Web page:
Jon Skovron, Struts & Frets

Criss Jami
“If I knew what to do
I'd do more than write a song for you”
Criss Jami, Venus in Arms

Charlotte Eriksson
“I didn't do music to live; I lived so that I could do music.”
Charlotte Eriksson, Empty Roads & Broken Bottles; in search for The Great Perhaps

“I'd rather be nine people's favorite thing than a hundred people's ninth favorite thing.”
Jeff Bowen

Regina Spektor
“[A]s soon as you try and take a song from your mind into piano and voice and into the real world, something gets lost and it's like a moment where, in that moment you forget how it was and it's this new way. And then when you make a record, even those ideas that you had, then those get all turned and changed. So in the end, I think, it just becomes it's own thing and really I think a song could be recorded a million different ways and so what my records are, it just happened like that, but it's not like, this is how I planned it from the very beginning because I have no idea, I can't remember.”
Regina Spektor

Charlotte Eriksson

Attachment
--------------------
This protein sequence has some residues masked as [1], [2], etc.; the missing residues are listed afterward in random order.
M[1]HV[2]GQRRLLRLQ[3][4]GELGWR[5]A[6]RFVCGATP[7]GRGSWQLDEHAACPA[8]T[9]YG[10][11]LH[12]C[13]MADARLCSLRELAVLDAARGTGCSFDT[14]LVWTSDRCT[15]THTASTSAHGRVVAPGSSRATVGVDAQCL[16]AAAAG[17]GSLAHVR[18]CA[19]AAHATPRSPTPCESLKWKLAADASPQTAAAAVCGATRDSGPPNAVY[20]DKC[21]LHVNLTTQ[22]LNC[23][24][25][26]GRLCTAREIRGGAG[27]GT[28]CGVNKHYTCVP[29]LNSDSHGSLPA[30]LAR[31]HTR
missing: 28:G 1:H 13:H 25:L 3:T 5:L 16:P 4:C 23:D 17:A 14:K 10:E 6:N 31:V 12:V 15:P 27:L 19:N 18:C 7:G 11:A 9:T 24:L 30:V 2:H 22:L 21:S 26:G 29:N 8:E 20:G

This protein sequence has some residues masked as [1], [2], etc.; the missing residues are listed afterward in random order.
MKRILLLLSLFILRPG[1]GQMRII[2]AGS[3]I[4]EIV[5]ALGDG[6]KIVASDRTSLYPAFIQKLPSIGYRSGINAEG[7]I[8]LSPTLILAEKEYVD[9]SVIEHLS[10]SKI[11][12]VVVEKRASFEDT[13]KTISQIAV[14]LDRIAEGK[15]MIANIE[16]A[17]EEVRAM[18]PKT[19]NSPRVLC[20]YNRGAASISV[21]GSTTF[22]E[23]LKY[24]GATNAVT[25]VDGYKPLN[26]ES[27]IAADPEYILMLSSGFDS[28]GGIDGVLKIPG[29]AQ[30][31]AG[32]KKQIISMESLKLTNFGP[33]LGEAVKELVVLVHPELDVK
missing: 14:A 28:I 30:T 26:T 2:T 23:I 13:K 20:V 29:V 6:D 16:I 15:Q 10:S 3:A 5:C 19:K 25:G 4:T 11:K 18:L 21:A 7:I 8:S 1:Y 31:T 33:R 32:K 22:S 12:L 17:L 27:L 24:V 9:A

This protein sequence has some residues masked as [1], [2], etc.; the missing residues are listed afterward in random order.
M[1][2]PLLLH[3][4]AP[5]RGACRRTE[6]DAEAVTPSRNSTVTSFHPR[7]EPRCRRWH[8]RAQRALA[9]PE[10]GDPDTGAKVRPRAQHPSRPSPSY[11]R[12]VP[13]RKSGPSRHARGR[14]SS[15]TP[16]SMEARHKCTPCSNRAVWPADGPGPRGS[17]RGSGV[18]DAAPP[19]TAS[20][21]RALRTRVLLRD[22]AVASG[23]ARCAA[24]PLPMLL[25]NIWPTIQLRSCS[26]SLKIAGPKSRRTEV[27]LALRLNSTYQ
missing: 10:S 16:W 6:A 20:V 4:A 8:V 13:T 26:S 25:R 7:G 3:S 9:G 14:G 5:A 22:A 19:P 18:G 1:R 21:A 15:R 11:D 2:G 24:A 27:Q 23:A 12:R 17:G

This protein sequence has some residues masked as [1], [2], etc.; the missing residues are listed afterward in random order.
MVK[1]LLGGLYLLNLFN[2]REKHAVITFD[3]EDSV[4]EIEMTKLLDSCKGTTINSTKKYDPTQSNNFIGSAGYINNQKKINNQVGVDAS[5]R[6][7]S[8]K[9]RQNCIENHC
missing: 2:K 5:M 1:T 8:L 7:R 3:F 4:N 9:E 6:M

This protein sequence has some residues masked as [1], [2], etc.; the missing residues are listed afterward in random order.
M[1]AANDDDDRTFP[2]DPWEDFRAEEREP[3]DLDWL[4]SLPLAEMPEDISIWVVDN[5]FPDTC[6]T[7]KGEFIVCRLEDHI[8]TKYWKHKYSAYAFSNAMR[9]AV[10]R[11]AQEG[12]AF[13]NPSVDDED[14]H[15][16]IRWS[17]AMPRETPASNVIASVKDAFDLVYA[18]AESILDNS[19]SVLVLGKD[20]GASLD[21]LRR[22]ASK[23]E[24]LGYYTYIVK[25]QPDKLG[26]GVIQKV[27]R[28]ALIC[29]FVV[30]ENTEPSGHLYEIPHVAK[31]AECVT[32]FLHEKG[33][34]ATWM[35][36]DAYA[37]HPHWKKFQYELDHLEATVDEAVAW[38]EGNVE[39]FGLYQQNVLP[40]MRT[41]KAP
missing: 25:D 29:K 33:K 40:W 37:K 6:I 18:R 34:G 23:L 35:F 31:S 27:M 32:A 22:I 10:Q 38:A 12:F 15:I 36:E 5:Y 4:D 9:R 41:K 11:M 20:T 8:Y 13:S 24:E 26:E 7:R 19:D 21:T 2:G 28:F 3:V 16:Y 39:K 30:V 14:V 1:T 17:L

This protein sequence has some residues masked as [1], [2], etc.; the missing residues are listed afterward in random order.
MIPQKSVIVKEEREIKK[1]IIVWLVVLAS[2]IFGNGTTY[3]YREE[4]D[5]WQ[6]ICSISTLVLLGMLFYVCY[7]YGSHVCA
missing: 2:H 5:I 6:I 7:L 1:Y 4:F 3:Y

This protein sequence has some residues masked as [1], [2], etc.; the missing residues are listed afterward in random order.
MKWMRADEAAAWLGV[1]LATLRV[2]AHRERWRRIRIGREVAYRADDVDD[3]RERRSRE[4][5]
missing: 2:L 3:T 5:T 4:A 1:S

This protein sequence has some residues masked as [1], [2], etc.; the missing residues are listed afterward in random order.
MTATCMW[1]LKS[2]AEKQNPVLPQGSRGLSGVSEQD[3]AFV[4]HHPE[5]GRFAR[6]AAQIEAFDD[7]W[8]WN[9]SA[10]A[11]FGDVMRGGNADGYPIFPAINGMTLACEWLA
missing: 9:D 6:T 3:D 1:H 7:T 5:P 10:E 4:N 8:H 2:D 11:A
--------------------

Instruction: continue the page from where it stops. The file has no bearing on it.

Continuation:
“Don’t try to present your art by making other people read or hear or see or touch it; make them feel it. Wear your art like your heart on your sleeve and keep it alive by making people feel a little better. Feel a little lighter. Create art in order for yourself to become yourself
and let your very existence be your song, your poem, your story.
Let your very identity be your book.
Let the way people say your name sound like the sweetest melody.”
Charlotte Eriksson

Charlotte Eriksson
“... so this is for us.
This is for us who sing, write, dance, act, study, run and love
and this is for doing it even if no one will ever know
because the beauty is in the act of doing it.
Not what it can lead to.